- A designer cannot begin preparing a text illustration before a writer starts writing an article.
- A project manager cannot assign tasks before assembling at least a few people for the project team.
- The foundation construction process cannot begin before the excavation of the foundation starts.
- The food packaging process cannot start until activating the conveyor system for the food packaging line.
- You cannot paint the house before assembling at least a part of the scaffolding.
Type #4: Start to Finish (SF)
You must start task A before you can finish task B. So, the second activity is dependent on the start of the first one.
🔻 Start to Finish (SF) task dependencies examples:
- The building construction must start before the investor can sell the apartments.
- The replacement shift worker has to arrive and clock in to start their shift before the existing shift worker can clock off and end their shift.
- If a clinic is moving to a new location, it can only stop admitting patients at the old location after the clinic at the new location starts working.
Now that you know which sorts of logical relationships between tasks you can encounter, it is time to learn how to manage dependencies.
How to manage dependencies in project management
There are a few steps you should take to manage dependencies:
- Identify and record all dependencies,
- Create a critical path,
- Keep stakeholders informed, and
- Monitor risks.
Let’s take a look at what each step entails.
Step #1: Identify and record all dependencies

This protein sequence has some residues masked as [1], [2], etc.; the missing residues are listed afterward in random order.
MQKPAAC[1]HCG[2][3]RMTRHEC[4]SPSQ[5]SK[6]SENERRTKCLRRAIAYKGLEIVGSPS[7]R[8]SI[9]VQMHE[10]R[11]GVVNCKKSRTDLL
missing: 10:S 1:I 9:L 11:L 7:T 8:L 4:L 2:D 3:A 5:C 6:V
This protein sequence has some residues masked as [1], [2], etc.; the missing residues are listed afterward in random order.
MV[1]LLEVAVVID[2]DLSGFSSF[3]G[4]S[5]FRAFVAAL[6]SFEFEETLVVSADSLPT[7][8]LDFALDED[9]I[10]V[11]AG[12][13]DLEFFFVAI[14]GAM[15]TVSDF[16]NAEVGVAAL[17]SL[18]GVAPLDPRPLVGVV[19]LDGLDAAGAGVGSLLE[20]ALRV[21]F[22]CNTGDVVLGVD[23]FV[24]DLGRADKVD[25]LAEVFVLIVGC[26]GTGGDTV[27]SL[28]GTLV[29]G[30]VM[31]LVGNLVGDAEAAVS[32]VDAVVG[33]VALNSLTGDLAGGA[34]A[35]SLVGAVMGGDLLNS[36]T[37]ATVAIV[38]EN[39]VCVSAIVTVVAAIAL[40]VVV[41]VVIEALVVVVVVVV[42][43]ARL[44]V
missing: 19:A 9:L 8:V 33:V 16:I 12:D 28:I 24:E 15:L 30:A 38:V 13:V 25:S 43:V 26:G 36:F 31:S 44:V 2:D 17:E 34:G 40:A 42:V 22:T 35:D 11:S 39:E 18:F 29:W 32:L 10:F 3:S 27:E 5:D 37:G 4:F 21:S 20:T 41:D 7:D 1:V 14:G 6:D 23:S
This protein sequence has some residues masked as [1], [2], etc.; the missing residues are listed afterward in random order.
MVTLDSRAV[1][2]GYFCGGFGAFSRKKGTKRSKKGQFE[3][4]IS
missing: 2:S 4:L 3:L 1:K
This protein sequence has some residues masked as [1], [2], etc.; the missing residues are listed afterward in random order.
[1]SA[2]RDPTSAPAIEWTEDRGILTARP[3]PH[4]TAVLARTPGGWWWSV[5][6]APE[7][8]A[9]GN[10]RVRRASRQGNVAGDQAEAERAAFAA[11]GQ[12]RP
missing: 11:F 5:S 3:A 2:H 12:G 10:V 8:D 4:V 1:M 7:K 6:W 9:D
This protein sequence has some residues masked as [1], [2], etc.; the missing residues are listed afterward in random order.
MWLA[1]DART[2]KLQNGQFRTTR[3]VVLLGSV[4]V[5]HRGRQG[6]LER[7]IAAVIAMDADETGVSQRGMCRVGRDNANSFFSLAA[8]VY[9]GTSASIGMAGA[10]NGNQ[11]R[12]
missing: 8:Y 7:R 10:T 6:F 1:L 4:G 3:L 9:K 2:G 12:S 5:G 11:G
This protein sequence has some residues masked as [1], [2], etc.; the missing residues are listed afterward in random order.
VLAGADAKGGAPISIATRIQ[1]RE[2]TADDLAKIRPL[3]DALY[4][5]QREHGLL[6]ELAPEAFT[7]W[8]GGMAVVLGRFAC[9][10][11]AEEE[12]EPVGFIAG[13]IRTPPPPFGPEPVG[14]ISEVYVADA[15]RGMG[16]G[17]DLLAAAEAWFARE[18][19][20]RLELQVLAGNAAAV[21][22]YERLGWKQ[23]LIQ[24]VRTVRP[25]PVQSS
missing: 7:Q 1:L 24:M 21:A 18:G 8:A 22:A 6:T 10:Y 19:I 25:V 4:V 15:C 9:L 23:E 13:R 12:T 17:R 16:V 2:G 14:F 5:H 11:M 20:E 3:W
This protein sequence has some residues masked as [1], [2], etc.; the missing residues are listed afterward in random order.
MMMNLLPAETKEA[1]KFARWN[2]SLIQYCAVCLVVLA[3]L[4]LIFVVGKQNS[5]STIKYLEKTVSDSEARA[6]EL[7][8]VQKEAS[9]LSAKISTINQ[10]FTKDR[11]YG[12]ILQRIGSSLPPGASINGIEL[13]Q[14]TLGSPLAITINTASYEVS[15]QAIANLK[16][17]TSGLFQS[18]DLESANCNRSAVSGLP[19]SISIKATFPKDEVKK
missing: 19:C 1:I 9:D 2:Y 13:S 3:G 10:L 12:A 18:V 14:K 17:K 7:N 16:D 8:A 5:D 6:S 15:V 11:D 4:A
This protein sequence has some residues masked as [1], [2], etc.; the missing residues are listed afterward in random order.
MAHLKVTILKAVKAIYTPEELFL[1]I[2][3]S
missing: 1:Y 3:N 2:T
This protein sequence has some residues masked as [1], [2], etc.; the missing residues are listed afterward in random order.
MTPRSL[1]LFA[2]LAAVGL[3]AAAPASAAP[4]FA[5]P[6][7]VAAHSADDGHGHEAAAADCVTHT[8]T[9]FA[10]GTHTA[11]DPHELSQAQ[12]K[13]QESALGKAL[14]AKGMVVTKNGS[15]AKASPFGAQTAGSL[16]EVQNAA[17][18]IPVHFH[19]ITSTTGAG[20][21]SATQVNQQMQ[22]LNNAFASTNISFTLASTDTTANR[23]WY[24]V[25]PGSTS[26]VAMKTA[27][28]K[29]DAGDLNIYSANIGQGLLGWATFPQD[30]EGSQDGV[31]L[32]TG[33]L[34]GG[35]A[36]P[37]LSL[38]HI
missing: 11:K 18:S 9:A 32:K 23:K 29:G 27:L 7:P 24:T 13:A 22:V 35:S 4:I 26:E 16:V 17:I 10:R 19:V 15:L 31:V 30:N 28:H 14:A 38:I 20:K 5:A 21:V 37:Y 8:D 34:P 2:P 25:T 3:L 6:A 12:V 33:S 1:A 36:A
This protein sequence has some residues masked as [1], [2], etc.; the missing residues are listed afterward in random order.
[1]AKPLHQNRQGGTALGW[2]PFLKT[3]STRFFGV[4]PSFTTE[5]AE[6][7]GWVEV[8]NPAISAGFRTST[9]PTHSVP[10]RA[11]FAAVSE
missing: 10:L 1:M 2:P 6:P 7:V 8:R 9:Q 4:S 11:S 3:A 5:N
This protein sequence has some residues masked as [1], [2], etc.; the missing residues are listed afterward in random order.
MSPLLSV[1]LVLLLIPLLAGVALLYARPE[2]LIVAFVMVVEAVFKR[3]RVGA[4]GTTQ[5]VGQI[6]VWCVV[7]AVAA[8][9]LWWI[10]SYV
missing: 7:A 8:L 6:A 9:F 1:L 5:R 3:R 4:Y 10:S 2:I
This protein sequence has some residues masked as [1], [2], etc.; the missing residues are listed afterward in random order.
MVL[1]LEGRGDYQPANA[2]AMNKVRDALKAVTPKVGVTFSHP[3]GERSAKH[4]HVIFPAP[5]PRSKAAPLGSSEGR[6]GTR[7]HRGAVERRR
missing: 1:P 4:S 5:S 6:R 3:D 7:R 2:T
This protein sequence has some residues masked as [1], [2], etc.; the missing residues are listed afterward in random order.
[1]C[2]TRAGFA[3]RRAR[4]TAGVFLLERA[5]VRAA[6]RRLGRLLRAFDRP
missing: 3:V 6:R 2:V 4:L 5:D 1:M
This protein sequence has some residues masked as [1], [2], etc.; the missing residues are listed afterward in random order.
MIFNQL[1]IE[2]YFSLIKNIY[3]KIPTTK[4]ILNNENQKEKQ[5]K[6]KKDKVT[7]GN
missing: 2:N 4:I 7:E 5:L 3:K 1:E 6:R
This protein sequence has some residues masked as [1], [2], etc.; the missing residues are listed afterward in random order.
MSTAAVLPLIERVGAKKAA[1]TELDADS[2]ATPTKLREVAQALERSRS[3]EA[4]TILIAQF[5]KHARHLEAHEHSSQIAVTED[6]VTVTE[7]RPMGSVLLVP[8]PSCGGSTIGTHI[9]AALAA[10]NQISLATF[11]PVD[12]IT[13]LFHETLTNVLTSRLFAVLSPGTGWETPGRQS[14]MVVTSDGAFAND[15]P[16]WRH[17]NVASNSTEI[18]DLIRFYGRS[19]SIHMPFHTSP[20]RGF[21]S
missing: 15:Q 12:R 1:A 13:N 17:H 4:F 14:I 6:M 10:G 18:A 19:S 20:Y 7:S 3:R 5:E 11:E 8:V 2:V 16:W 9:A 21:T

To identify dependencies, you need to determine the following:
- Are there tasks that need to end for other tasks to be able to start?
- Are there tasks that you need to start performing or finish simultaneously?
- Do you need to begin working on some tasks before completing other tasks?
Brainstorm all possibilities with your team, and remember to record them.
Creating a dependency diagram to visualize the data comes in handy. For example, Gantt charts are convenient for scheduling and prioritizing your project activities.
Identifying dependencies helps you:
- Accurately estimate project duration, which is vital for managing stakeholders’ expectations,
- Manage project resources, and
- Create a realistic project timeline.
Step #2: Create a critical path method
You can use a critical path method (CPM) to identify all the tasks your team must complete to finish a project on time. Critical path is important as it shows the most sensitive dependencies in a project.
In the example on the diagram, the sequence of activities C1-C2-C3 represents the critical path since it takes the least amount of days to complete.
According to the Harvard Business Review, a critical path method “provides a means of determining which jobs or activities, of the many that comprise a project, are ‘critical’ in their effect on total project time, and how best to schedule all jobs in the project in order to meet a target date at minimum cost.”